Bernier said she hadn’t realized Thomas was one of the thousands of people who emailed her after the election, but she said Thomas “has a right to express her opinion in the First Amendment”.

“I was married for twenty years. I assumed a certain identity from my husband, but I had my own thoughts,” Bernier said. “Just because you’re married to someone doesn’t mean you’re a clone.”

Tauchen did not respond to messages requesting comment.

Democratic lawmakers renewed calls for a code of ethics to be drafted before the U.S. Supreme Court as Judge Thomas and his wife became increasingly critical. (Video: The Washington Post)

Thomas’ Nov. 9 email was one of thousands sent through the FreeRoots platform that flooded Bernier and Tauchen’s offices in the weeks following the election, data shows.

The Wisconsin State Journal reported in January 2021 that of the more than 10,000 pages of emails received during that period by Bernier and State Representative Ron Tusler (R), then the chairman of his chamber’s electoral commission, the majority were ” mass-generated form letters making non-specific allegations of alleged irregularities, a right-wing fraud investigation attempt, and a clip from Fox’s Sean Hannity show.”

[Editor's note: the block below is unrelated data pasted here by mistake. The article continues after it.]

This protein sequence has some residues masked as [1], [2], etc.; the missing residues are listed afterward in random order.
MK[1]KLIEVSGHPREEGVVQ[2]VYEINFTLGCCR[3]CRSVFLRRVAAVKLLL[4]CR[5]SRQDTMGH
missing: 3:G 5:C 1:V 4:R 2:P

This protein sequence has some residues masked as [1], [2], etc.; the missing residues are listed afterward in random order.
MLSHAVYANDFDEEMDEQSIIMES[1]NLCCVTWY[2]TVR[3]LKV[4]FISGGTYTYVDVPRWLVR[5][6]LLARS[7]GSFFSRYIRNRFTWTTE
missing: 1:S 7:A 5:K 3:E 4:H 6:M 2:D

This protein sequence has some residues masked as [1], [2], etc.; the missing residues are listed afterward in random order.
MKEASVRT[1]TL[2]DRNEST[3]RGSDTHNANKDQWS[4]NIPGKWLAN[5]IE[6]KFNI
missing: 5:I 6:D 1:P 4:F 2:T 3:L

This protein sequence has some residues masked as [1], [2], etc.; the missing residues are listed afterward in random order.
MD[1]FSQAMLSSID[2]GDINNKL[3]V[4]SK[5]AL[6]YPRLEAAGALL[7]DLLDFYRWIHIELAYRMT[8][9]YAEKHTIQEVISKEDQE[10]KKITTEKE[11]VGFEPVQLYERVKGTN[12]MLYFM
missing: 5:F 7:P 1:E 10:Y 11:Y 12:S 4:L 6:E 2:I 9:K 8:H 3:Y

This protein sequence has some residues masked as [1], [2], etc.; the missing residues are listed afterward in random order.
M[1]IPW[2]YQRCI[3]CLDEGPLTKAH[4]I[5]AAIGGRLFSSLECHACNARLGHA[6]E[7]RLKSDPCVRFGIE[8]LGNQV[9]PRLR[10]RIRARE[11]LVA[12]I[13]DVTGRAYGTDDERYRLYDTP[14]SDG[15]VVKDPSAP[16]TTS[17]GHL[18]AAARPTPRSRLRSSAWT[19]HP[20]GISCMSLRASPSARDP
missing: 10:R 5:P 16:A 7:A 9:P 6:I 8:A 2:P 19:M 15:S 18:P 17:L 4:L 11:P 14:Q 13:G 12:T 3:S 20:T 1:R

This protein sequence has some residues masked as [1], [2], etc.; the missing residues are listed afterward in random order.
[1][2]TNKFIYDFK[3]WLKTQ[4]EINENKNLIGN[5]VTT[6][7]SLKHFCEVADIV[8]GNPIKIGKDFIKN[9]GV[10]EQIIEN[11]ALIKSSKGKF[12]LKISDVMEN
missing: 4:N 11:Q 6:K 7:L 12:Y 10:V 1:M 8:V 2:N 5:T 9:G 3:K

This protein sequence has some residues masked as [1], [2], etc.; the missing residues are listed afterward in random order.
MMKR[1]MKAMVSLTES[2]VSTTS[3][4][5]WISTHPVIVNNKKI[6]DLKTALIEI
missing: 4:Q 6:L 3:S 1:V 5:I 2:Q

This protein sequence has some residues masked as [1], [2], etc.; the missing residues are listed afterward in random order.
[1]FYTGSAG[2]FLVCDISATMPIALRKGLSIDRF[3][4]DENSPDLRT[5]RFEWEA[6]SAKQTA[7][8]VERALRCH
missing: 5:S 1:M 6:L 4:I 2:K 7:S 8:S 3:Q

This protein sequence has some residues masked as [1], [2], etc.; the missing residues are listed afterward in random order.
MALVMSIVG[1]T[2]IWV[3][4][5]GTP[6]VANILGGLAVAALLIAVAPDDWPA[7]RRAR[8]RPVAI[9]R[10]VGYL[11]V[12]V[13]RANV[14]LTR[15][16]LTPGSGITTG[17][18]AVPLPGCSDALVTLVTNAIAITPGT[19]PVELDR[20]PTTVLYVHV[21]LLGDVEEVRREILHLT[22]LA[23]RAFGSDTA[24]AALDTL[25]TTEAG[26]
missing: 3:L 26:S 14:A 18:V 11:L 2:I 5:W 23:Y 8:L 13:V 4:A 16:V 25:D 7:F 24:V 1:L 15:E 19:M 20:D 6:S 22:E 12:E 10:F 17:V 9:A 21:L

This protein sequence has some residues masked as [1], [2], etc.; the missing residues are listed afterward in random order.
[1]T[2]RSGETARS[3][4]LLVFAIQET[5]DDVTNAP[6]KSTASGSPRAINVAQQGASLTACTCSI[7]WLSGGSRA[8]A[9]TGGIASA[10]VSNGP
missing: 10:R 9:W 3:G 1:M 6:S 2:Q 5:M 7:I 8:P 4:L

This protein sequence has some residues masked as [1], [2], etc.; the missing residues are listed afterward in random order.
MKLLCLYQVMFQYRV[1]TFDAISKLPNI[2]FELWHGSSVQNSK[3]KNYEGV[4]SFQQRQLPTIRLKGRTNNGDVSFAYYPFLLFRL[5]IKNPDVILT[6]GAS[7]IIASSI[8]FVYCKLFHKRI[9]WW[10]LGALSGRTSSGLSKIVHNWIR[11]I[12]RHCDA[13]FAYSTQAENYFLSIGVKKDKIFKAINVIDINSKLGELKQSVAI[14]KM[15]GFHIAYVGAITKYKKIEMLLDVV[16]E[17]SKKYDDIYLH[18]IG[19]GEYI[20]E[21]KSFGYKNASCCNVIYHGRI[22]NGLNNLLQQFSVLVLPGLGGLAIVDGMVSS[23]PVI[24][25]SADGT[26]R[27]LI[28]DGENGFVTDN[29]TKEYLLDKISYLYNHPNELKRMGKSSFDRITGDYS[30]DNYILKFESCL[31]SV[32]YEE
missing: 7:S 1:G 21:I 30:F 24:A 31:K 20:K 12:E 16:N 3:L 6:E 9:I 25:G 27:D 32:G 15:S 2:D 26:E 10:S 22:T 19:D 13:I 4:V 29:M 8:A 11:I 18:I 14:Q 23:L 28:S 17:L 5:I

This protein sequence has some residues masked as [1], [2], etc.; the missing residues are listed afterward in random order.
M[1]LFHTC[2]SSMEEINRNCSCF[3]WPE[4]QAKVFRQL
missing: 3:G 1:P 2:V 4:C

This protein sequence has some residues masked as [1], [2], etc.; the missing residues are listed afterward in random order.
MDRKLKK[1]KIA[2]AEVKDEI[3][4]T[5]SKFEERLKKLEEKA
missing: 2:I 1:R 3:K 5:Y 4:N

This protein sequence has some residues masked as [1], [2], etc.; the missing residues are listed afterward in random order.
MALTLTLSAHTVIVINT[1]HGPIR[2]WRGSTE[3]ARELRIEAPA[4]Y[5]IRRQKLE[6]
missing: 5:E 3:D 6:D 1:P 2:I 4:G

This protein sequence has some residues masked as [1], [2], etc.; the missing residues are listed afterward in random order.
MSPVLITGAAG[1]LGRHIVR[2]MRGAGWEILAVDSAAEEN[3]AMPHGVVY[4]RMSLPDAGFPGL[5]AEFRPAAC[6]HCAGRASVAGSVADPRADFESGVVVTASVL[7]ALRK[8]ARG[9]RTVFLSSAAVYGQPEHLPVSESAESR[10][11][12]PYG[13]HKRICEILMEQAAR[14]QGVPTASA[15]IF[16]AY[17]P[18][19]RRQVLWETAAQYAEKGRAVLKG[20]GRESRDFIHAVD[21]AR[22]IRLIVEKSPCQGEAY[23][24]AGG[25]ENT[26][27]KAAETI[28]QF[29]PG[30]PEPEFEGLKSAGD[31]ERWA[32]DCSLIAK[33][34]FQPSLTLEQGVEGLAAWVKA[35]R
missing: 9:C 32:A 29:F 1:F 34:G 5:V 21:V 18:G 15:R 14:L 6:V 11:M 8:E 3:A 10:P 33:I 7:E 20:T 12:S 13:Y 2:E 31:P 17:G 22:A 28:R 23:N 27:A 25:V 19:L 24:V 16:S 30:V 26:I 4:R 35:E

It has not been previously reported that Thomas sent one of the FreeRoots emails to Bernier. “Please do your constitutional duty!” read the subject line of the message she sent.

According to data released to The Post by Bernier’s office, Thomas was the fourth of more than 30 people who sent that particular email on November 9 and 10. The first sender of that email, three hours before Thomas, was an individual named Stephanie Coleman, according to the records.

A woman named Stephanie Miller Coleman is the widow of one of Clarence Thomas’s former clerks. She was listed as co-administrator, with Thomas, of a private Facebook group for Frontliners. The group admins page is no longer publicly visible.

Coleman did not respond to a message asking for comment.

Ginni Thomas’s communication with key players in the bid to reverse the election has led to calls for her husband to withdraw from matters related to the 2020 election and attempts to undermine it. Clarence Thomas has not indicated that he intends to do so.

This year, eight Supreme Court justices rejected Trump’s request to prevent congressional investigators from accessing White House data that could shed light on the events of January 6, 2021. Thomas was the only judge to disagree. was and sided with Trump.

Jacqueline Alemany contributed to this report.

The Valley Voice
The Valley Voice
Christopher Brito is a social media producer and trending writer for The Valley Voice, with a focus on sports and stories related to race and culture.